Actually, the E.P. has quite a few 808s in there – sampled, not real, I’m afraid. I would love to do something more minimal and with fewer lyrics in future. I’ve gotten my hands on modular synthesisers a couple of times in the past and I’d love my own modular system and some analog gear – just need some more cash…

Your lyrics are quite bare and, when needed, self-examining. Is it quite emotional and difficult being that vulnerable and exposed or is it quite liberating?

Definitely both.

Also, it’s basically like keeping a musical diary so I can look back at songs I wrote a few years ago and remember how I felt – and also see patterns where something I wrote when I was younger has resonance in my life again now.

It’s also really great to be able to take difficult experiences and make something beautiful out of them.

Who were the artists you grew up listening to and idolised?

I started out as a guitar player and I idolised John Frusciante (of the Red Hot Chili Peppers) and Jimi Hendrix, of course. Then, Miles Davis when I studied Jazz at school; then Radiohead and Joni Mitchell as I got more into songwriting and lyrics.

There are so many!

Are there any new artists you recommend we check out?

I have to say my friends here: Semi Precious, Hayley Ross; Heroics, Blocko.

This one isn’t necessarily new, and she’s not making music at the moment, but my friend’s project Amygdala is just so (so) good and never got the attention it deserved.

If you had to select the three albums that have meant the most to you; which would they be and why?

Joni MitchellBlue

The first time I felt like someone had gone inside my head; found thoughts I’d never expressed and expressed them better than I ever could.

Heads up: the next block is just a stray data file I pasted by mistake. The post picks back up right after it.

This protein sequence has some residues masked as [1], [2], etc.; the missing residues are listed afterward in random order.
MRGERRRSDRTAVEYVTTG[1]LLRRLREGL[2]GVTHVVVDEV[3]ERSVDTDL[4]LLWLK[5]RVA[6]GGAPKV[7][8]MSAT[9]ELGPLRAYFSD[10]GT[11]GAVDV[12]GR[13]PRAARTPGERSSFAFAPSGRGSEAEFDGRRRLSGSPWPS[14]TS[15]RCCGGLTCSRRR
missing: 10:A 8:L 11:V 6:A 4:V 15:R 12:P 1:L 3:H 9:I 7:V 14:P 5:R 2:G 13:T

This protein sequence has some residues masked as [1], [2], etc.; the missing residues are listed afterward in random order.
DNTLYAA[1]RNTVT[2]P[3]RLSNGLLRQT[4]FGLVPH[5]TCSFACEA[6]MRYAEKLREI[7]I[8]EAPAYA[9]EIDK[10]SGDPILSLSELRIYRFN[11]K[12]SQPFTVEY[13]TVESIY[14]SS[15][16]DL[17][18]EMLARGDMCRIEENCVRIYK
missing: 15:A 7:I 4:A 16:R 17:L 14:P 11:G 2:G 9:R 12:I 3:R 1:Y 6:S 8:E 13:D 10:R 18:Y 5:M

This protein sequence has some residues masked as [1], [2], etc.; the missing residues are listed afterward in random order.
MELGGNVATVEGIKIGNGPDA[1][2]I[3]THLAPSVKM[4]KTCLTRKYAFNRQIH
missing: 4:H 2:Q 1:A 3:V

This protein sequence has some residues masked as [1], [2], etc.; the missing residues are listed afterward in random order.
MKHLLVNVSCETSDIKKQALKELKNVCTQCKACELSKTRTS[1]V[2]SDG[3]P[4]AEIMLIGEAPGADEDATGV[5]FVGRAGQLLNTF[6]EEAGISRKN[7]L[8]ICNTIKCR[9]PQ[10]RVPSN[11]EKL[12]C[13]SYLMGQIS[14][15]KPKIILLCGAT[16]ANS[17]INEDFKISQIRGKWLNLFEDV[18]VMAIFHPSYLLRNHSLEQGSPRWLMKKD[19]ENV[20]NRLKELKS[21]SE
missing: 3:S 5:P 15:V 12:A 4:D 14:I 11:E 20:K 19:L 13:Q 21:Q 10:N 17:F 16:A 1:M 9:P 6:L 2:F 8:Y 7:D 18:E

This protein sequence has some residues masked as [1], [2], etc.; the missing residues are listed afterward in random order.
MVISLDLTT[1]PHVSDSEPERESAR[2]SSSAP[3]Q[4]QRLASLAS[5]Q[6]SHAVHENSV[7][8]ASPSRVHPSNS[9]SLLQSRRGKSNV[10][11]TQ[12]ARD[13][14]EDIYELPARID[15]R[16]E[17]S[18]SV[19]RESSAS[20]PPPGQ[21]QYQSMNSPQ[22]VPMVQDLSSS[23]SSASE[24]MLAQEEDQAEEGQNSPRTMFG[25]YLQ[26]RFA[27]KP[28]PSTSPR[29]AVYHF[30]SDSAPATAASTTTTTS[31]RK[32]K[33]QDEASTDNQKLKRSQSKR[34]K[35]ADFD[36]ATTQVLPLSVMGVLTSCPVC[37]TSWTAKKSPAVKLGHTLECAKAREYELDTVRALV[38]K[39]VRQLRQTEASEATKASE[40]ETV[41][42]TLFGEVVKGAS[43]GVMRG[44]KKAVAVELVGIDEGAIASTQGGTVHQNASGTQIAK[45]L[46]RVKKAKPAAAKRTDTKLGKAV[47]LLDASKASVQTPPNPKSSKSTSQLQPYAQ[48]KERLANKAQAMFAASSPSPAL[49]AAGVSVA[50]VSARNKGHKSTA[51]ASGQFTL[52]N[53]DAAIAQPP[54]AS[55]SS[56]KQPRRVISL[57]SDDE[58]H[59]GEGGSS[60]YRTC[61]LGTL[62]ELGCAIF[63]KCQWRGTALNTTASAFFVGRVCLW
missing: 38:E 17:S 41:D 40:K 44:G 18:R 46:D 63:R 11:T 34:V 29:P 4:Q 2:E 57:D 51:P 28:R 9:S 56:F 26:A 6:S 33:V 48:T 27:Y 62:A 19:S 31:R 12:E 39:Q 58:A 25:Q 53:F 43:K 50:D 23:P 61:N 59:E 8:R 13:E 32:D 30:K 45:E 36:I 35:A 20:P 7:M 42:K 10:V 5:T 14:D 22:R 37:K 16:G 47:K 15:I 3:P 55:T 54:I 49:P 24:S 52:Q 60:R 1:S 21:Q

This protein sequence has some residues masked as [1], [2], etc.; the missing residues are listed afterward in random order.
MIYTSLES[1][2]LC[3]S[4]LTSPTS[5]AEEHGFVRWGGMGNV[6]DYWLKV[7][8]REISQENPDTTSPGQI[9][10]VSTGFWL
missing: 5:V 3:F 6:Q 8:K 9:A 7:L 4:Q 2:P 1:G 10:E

Bright EyesI’m Wide Awake, It’s Morning

It’s a start-to-finish-album: I rarely listen to one song without listening to the whole thing


This one first got me into Electronic music and (also) I love the mean lyrics sang in a sweet voice –  such as “If you were a dog they would have drowned you at birth”.

Honourable mentions:

Holly HerndonPlatform


The RochesThe Roches

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What advice would you give to any new artists starting out right now?

Work out actual goals that you want to achieve in your career and ask yourself why you want to achieve them. Seek out work that will feel good while you’re doing it – not something that just looks good to other people. You will have to do a lot of boring admin. work and put yourself out there over and over. Make sure to keep making music as much as you can to remind yourself of who you are.

Be proud of everything you make and learn how to present yourself confidently to other people – it’s boring holding yourself back because you’re embarrassed.

Don’t worry if it feels like you’re showing off: people really do want to hear about you and your music. I still count myself as a new artist so I should probably print this out and stick it on my wall.

Finally, and for being a good sport, you can name a song and I’ll play it here (not one of yours as I’ll do that).

Just one?!

I’m listening to Emotions and Math by Margaret Glaspy right now; so how about that?